Last updated on May 2, 2022
DISCLAIMER UPDATE (6/24/22): TWSBI and Narwhal have released a joint statement which I cover in my most recent TWSBIgate post. While not completely satisfied with TWSBI’s response to the situation, I no longer feel the need to dissuade people from purchasing their products.
DISCLAIMER (5/1/22): Since writing this post, TWSBI has been involved in some unsavory actions, and I am currently boycotting them. For more information, refer to the #twsbigate tag page.
I purchased a great deal of pens in 2019. More than I should have. I’m a little embarrassed, actually. Some I adore, others I seriously regret. However, despite regretting some of them later, they have all helped me on my fountain pen journey; they’ve all taught me more about what I do or don’t like.
I figure there isn’t much better a way to welcome a new year than to have a retrospective look at the previous. I’d originally planned to go through all the pens I acquired this past year, including some information about each.
But, after some thought, I don’t think it’s really necessary. Instead, join me in a look back at a selection of my pen purchases of 2019, including my biggest regrets, my favorites, and my best new discoveries.
Let’s get the negatives out of the way first. While I have gotten better about making impulse purchases over the past year, they make up the majority of my regrets. But, I’ve also learned from them. I’ve listed my biggest pen purchase regrets chronologically below.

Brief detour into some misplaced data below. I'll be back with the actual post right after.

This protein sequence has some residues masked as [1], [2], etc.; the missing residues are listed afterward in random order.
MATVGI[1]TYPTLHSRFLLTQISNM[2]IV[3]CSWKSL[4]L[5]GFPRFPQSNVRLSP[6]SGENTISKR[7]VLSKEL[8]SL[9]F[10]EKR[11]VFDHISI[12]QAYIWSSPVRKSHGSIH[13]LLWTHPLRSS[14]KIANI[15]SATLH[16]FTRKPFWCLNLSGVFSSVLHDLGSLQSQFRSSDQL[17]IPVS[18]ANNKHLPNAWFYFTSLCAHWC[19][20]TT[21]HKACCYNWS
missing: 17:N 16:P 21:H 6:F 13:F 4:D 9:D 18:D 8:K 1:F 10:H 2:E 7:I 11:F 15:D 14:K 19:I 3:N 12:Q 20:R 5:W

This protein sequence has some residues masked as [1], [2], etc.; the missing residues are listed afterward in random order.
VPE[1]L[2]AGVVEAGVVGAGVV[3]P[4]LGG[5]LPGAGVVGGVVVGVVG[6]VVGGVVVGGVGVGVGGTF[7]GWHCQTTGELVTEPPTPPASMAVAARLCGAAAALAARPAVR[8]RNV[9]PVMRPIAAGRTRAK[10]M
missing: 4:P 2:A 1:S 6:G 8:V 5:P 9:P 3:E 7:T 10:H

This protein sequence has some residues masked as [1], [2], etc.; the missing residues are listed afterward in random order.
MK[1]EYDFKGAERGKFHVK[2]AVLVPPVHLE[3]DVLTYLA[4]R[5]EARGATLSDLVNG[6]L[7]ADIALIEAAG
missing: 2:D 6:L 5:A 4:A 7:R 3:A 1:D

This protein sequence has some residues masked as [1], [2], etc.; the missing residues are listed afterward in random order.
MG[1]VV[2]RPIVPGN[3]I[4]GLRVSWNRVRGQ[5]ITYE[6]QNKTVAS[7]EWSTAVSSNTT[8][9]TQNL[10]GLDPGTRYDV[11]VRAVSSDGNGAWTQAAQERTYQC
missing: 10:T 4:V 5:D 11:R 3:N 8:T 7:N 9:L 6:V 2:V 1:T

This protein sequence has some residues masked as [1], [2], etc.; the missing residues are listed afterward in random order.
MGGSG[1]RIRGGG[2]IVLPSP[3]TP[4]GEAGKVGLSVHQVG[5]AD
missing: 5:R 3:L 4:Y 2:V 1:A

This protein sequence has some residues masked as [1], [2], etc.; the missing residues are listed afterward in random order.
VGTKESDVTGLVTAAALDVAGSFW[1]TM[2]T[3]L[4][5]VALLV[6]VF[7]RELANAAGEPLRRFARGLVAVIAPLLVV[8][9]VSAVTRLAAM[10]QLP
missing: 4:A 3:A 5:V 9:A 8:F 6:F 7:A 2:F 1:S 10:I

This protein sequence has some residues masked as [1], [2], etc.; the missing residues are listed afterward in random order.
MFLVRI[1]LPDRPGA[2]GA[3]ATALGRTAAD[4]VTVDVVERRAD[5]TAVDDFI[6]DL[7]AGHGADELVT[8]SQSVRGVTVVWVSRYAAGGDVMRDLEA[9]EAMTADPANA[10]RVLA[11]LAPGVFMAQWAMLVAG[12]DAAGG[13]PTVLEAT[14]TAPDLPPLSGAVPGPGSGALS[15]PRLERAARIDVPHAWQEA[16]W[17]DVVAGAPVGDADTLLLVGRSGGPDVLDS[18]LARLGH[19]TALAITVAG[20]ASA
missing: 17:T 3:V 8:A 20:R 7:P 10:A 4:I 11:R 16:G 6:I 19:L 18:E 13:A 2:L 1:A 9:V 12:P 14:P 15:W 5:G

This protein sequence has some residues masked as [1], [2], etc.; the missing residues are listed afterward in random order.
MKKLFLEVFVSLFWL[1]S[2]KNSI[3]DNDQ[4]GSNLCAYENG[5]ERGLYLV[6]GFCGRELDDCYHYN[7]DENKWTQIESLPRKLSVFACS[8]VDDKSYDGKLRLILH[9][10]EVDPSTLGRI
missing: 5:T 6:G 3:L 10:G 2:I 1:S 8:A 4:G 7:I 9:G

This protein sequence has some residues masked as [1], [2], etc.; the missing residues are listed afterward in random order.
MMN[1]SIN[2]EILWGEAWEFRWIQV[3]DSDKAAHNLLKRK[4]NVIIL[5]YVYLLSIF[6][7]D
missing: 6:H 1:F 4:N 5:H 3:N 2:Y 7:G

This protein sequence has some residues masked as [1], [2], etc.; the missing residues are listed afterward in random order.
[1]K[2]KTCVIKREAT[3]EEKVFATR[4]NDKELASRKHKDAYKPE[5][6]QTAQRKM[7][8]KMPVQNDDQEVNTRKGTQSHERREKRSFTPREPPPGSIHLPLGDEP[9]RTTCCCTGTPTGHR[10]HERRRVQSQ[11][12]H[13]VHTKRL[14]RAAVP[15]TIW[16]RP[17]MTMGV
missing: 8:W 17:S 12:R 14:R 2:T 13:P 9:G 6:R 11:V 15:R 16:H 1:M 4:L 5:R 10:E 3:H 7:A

Franklin-Christoph Model 02
I picked up my first Franklin-Christoph at the Philadelphia Pen Show, a Model 02 color prototype demonstrator in lilac purple. I’ve long felt I “should” have a Franklin-Christoph because people love them so much. I liked the purple, but even at the show, I was uncertain about the placement of the threads (red flag there). Sure enough, as I used the pen more, the thread placement hurt my fingers and drove me nuts. Thankfully, I was able to sell it fairly easily. As a side note, I’m currently awaiting the arrival of a Model 31 that should suit me much better.
Sailor Pro Gear Slim Hawaiian Ripe
A little later, I bought the Sailor Pro Gear Slim Hawaiian Ripe. I kept seeing it everywhere, and I got hit with a bit of FOMO. I got mine secondhand on Virtual Pen Show. While it’s a fabulous pen in and of itself, once I had it, I quickly fell out of love with it. I don’t think single-colored Pro Gear pens are for me. If you’re in the market for one, I’m looking to sell mine, it’s an H-MF nib. Send me a message on Instagram for more information.